The Books of My Numberless Dreams

The bull in a china shop

Posted on: November 20, 2007

Geoffrey O’Brien: Traditional Japanese literature operates within a network of illusions both literary and historical. Your books have a similar allusiveness, but the allusions are more often to Western classical and pop music, or contemporary brand names. Do you feel you write for readers for whom the old allusions don’t communicate much anymore?

Haruki Murakami: I just wanted to establish some distance from traditional Japanese literature when I started to write at the age of twenty-nine. I wanted to do something different. In other words, I wanted to be a bull in a china shop. But I am fifty-two years old right now and am kind of tired of breaking china — as you might imagine.

But I guess I am too personal or too individual or too egoistic or too busy, or whatever, to ponder tradition or such things. I look around myself, literally, and find something to write. That is all. What I want to write is a good persuasive story. I just want to grab you by the neck and drag you into my world.

GO’B: Your characters seem more interested in healing than in knowledge. Sometimes they find they have remarkable, inexplicable powers, or that they need other people’s powers. But any solutions they seek to the mysteries they become involved in remain elusive, or at least open-ended. Is writing for you implicated in analogous search?

HM: Writing is not a tool to reach the Truth, in my opinion. I write a story in order to look at myself truly. I would like to know what kind of route I would tread when I am involved in it.

GO’B: At crucial points your characters arrive at moments of bifurcation. Lieutenant Mamiya in The Wind-Up Bird Chronicle doesn’t know whether he was liberated from a well, or whether he died there and the rest of his life has been a dream. In a pivotal moment of Sputnik Sweetheart, a character looks through her own window and sees herself living a parallel life. People cross lines that cannot be crossed, or break off connections that can’t be rejoined. What’s striking is how you leave open multiple possibilities rather than resolving conundrums in the manner of genre fiction. It’s as if you simultaneously affirmed and denied the existence of fantastic realms. Is it important for you to maintain such a paradoxical coexistence of opposites?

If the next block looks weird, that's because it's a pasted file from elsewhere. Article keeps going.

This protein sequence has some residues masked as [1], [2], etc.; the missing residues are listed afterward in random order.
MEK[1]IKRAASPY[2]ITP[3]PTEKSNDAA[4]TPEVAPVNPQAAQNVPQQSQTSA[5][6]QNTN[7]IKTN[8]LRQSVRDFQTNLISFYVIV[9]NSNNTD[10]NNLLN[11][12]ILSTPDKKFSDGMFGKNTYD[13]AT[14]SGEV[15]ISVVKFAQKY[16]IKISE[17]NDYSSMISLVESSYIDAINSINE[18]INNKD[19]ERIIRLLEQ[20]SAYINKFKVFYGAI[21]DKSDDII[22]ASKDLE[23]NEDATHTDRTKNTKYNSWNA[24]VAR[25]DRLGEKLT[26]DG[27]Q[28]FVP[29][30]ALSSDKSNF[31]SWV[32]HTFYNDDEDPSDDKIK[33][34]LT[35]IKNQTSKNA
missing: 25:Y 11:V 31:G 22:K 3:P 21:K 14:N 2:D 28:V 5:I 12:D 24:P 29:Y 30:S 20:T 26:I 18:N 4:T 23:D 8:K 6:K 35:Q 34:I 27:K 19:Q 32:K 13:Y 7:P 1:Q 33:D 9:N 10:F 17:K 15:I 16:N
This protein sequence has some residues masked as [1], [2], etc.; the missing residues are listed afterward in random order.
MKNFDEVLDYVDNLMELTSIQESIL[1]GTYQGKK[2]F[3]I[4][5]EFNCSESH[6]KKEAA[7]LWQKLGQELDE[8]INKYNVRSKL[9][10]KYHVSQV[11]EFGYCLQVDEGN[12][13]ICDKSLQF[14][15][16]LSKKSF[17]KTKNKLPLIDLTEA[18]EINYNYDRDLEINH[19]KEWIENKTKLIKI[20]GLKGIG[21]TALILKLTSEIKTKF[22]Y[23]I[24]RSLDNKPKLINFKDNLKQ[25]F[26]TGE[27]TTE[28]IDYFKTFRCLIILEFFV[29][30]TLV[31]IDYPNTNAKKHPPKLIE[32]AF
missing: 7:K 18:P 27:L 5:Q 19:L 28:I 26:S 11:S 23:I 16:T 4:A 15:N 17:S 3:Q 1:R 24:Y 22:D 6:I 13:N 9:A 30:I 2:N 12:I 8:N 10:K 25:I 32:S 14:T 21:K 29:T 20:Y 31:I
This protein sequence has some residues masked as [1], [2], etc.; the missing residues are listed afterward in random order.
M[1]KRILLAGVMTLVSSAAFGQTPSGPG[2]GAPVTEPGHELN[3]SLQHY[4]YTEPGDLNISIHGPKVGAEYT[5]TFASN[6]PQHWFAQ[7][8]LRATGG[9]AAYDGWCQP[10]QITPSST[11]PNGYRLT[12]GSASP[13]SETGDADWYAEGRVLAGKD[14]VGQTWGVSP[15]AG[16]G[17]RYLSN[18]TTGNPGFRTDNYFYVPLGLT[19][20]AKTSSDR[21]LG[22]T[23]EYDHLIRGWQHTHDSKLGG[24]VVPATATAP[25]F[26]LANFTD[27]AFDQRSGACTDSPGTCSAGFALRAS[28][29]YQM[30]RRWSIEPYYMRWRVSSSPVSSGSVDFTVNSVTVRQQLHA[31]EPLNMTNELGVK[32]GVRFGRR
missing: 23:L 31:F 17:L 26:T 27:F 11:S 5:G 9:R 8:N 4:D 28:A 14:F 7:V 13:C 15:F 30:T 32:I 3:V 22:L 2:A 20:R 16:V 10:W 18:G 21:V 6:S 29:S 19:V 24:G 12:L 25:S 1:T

HM: I hate conclusions. Many readers ask me, “What really happened at the end?” I say, “I don’t know, honestly. What do you think? Tell me when you find out.” Some characters in my books do find their own doors. Nobody knows whether that door is fortunate or ominous before opening it. The most important thing is to realize that the door exists.

In fact, all of us are divided — mentally, spiritually, sexually, religiously, politically, consciously, unconsciously, intentionally, unintentionally. Why shouldn’t we leave it as it is? That’s the way we are. Contradiction and ambiguity are our two best, most honest friends. Without them we’d be totally lost.

From an interview in Bookforum, Spring 2001 

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2 Responses to "The bull in a china shop"

Awesome that you posted this!!!! I love Murakami, since I discovered him in Japan in 1993. My first love is Norwegian Wood, but I love them all, I guess… he and Paul Auster really changed my literature tastes… btw, I met Murakami in 1998, in Washington DC, at Poetry & Prose bookstore… he was very nice.

Mine would have to be Hard-boiled Wonderland and the End of the World although Norwegian is up there! Luck you, that you got to meet him.

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